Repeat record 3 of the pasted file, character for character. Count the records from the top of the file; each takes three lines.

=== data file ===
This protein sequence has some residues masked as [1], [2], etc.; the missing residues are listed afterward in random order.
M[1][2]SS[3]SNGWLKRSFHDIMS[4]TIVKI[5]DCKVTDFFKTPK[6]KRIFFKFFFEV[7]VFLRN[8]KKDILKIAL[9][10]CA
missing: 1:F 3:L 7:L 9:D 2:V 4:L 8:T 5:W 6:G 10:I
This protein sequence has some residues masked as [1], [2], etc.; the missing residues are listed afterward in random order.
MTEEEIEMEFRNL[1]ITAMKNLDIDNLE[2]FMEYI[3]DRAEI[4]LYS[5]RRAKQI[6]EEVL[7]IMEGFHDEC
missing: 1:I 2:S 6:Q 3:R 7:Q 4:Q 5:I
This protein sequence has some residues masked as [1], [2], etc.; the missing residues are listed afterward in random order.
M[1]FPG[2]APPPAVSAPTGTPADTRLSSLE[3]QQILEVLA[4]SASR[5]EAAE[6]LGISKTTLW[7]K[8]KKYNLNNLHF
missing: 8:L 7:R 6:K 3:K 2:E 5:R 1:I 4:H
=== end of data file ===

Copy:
This protein sequence has some residues masked as [1], [2], etc.; the missing residues are listed afterward in random order.
M[1]FPG[2]APPPAVSAPTGTPADTRLSSLE[3]QQILEVLA[4]SASR[5]EAAE[6]LGISKTTLW[7]K[8]KKYNLNNLHF
missing: 8:L 7:R 6:K 3:K 2:E 5:R 1:I 4:H